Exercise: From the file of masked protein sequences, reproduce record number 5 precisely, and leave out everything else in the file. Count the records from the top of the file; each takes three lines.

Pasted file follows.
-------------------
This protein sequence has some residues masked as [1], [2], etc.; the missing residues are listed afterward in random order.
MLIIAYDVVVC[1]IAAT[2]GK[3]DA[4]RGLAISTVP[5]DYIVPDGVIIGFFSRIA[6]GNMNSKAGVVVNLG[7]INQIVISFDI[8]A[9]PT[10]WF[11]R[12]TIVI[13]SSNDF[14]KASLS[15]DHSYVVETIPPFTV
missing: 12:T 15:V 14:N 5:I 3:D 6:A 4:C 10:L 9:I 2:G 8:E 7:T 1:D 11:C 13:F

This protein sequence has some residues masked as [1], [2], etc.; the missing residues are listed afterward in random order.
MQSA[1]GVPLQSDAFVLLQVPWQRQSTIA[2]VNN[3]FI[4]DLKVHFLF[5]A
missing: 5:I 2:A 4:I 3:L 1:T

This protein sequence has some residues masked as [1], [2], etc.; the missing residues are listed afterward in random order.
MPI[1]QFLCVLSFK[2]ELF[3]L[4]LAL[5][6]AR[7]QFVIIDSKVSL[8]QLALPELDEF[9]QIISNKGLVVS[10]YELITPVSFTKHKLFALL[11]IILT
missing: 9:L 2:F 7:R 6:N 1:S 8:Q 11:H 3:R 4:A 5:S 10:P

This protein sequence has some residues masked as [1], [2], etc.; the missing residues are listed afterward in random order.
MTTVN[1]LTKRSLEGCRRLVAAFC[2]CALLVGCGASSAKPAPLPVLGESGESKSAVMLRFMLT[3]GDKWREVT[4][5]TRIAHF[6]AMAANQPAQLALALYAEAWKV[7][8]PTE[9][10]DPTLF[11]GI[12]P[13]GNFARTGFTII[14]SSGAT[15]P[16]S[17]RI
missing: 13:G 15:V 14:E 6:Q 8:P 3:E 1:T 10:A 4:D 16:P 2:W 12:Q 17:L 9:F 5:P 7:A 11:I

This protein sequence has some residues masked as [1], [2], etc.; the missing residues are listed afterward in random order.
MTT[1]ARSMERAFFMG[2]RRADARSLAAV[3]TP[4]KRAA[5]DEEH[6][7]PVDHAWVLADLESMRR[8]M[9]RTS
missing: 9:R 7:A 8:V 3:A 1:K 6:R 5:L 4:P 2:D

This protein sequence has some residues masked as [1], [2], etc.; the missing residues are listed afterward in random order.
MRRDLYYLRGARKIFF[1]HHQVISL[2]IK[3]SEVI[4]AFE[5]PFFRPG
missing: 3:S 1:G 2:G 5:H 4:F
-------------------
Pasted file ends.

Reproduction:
This protein sequence has some residues masked as [1], [2], etc.; the missing residues are listed afterward in random order.
MTT[1]ARSMERAFFMG[2]RRADARSLAAV[3]TP[4]KRAA[5]DEEH[6][7]PVDHAWVLADLESMRR[8]M[9]RTS
missing: 9:R 7:A 8:V 3:A 1:K 6:R 5:L 4:P 2:D